Book Report: The Rubáiyát of Omar Khayyám translated by Edward FitzGerald (1970)

Book coverGentle reader, I picked up this book to consider it for the 2024 Winter Reading Challenge in the Author of a Different Race/Religion Than Your Own category. I mean, hey, a Persian poet is most likely Moslem, to use a spelling that was commoner when I was younger. However, as I got into the introductory material, I learned that the translator, Edward FitzGerald, re-organized the collection of rubāʿiyāt, the quattrain poems, into a more coherent whole. And given that the quattrains all have end rhymes in English, one has to think that the translations are as much of the work of FitzGerald as Khayyám. So I didn’t count it for the reading challenge, but I did keep it off of the bookshelves to read in patches between other books.

This is a Classics Club edition–as you might remember, gentle reader, I’ve picked these up when I’ve found them over the decades and have a shelf full of them, but I’ve only now read two of them (although I did read three of five Plato dialogues in another at some point). It says it’s the Five Authorized Versions–it had five editions in the 19th century–but it’s really only three. The first two and then a comparative edition which is the third through fifth editions with footnotes identifying the variation. The versions run between 100 and 110 selections from a larger body of Khayyám’s work.

Themeatically, the poems are hedonistic or Epicurean in nature. Drink, eat, love, for we soon die. We’re but specks of dust in history. And so on. The English versions are good, as I mentioned with end rhymes and tight units that FitzGerald has put in an order to sort of tell a story, although the telling is repetitive and the collection is best read over time. I’d recommend not reading all “five” versions at once–or three as I did–as they’re very, very close to one another. Although I was able to spot the one in the third-through-fifth version that was not in the first or second version as I did not follow my own advice.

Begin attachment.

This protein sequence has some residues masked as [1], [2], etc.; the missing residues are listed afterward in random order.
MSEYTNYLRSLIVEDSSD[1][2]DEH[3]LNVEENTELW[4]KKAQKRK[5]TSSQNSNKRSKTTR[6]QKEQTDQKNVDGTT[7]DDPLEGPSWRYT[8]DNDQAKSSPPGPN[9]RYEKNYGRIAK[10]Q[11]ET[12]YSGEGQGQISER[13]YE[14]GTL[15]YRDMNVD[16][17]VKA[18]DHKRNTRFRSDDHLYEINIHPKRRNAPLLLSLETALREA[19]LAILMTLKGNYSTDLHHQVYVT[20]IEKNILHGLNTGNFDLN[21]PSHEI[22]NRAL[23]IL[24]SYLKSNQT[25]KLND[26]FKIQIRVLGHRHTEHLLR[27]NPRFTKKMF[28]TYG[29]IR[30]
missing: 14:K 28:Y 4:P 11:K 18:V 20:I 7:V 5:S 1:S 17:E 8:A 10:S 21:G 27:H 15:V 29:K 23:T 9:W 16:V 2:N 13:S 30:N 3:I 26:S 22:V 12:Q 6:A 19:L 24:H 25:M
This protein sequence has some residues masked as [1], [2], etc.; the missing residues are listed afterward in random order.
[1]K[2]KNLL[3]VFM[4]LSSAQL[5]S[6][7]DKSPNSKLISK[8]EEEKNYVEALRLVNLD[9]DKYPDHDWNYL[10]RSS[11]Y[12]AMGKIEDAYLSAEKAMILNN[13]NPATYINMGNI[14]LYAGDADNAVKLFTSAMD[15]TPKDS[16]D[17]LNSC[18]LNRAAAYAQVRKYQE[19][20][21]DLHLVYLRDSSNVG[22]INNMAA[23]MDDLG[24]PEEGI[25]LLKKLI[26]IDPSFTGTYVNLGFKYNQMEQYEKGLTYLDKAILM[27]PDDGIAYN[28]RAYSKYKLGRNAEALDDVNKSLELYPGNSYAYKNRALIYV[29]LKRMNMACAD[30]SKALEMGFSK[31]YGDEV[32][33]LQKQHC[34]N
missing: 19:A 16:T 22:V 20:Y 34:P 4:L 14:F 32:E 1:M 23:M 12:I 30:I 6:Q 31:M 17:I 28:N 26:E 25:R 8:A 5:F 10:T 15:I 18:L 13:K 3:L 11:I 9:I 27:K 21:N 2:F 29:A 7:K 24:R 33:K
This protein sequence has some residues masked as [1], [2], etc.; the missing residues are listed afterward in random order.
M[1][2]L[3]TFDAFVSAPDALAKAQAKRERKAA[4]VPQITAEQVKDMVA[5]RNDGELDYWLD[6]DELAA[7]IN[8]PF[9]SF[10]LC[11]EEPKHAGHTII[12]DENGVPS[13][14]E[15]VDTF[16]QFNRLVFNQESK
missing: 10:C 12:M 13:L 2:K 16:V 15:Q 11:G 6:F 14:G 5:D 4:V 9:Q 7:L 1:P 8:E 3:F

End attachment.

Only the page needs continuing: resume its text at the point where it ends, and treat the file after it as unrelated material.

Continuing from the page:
So a quick enough read. I think it was more popular in the past than it is today, but I think that about most things that were popular in the past, especially if they were literature of some sort.

So now I have to find the other one Classics Club book that I already read (Meditations by Marcus Aurelius) and put the two together to show that I am making progress on this set (two in fifteen years–not bad!). I did run my hands along the spines of the exposed books (those not in the second rank of books on the shelf) when looking for another book to read after this one and thought Not today. Which I think a lot, apparently.

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